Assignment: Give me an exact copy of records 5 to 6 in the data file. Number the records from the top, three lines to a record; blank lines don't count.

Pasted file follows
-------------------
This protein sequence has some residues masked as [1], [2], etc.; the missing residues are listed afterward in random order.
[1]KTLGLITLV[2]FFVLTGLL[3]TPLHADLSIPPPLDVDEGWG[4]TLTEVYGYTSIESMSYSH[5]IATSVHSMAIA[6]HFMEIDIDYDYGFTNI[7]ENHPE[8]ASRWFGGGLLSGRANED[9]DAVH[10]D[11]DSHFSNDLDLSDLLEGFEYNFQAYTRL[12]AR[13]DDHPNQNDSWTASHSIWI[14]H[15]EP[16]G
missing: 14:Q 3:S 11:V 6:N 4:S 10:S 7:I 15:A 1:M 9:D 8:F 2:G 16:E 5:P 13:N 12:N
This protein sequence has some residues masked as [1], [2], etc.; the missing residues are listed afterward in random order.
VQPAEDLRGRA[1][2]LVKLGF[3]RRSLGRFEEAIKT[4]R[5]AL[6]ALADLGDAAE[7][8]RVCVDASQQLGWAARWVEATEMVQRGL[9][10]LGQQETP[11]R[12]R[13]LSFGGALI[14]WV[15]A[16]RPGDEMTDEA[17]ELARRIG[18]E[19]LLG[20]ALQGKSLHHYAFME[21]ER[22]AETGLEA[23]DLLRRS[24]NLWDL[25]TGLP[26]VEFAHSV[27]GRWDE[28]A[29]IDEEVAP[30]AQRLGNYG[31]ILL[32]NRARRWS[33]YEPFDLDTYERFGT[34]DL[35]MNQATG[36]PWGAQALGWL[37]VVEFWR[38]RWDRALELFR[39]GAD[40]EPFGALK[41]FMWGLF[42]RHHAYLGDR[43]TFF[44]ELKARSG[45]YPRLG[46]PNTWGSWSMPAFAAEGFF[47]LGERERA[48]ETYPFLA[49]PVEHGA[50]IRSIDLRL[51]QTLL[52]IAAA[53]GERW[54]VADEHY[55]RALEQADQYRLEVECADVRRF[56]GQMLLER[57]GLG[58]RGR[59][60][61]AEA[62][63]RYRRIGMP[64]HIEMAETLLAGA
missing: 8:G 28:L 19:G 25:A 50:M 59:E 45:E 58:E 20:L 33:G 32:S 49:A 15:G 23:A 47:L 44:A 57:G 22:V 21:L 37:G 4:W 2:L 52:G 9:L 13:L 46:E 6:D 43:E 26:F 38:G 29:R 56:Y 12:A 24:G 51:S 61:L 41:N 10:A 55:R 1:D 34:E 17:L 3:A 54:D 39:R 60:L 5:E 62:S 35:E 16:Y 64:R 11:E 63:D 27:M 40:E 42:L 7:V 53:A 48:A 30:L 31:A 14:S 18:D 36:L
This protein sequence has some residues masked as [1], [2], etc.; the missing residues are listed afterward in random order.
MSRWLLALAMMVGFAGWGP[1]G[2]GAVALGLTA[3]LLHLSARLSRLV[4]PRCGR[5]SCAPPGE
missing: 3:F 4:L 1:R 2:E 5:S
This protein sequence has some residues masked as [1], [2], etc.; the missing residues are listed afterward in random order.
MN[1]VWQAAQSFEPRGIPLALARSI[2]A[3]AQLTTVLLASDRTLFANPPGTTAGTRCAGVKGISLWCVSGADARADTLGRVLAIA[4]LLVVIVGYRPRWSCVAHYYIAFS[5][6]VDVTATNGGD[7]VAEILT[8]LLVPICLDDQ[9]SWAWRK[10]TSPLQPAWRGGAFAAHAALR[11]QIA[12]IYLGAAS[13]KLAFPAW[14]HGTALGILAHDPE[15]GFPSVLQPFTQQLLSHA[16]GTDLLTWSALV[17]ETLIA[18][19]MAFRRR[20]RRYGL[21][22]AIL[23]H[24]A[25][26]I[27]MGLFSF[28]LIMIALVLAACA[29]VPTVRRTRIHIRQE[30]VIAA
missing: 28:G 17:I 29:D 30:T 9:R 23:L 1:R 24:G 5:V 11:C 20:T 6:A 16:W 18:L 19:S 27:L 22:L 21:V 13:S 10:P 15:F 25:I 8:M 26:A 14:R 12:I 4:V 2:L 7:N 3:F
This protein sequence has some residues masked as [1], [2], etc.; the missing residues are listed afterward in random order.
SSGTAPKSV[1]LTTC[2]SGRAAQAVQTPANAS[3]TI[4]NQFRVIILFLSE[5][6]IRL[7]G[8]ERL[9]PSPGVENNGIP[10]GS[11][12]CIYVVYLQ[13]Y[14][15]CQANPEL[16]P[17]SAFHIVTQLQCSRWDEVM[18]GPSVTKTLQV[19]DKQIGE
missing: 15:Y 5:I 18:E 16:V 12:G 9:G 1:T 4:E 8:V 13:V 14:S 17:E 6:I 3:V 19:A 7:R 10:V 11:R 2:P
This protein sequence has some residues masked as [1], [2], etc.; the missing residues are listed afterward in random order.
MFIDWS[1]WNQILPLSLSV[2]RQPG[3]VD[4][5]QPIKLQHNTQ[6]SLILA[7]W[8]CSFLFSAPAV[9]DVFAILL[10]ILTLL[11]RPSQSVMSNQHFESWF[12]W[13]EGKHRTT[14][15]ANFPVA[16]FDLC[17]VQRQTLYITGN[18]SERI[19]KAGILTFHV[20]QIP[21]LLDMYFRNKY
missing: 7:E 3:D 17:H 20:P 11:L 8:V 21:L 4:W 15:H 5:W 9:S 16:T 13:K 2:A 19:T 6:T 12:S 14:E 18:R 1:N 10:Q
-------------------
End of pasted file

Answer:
This protein sequence has some residues masked as [1], [2], etc.; the missing residues are listed afterward in random order.
SSGTAPKSV[1]LTTC[2]SGRAAQAVQTPANAS[3]TI[4]NQFRVIILFLSE[5][6]IRL[7]G[8]ERL[9]PSPGVENNGIP[10]GS[11][12]CIYVVYLQ[13]Y[14][15]CQANPEL[16]P[17]SAFHIVTQLQCSRWDEVM[18]GPSVTKTLQV[19]DKQIGE
missing: 15:Y 5:I 18:E 16:V 12:G 9:G 1:T 4:E 8:V 13:V 14:S 17:E 6:I 3:V 19:A 7:R 10:V 11:R 2:P
This protein sequence has some residues masked as [1], [2], etc.; the missing residues are listed afterward in random order.
MFIDWS[1]WNQILPLSLSV[2]RQPG[3]VD[4][5]QPIKLQHNTQ[6]SLILA[7]W[8]CSFLFSAPAV[9]DVFAILL[10]ILTLL[11]RPSQSVMSNQHFESWF[12]W[13]EGKHRTT[14][15]ANFPVA[16]FDLC[17]VQRQTLYITGN[18]SERI[19]KAGILTFHV[20]QIP[21]LLDMYFRNKY
missing: 7:E 3:D 17:H 20:P 11:L 8:V 21:L 4:W 15:H 5:W 9:S 16:T 13:K 2:A 19:T 6:T 12:S 14:E 18:R 1:N 10:Q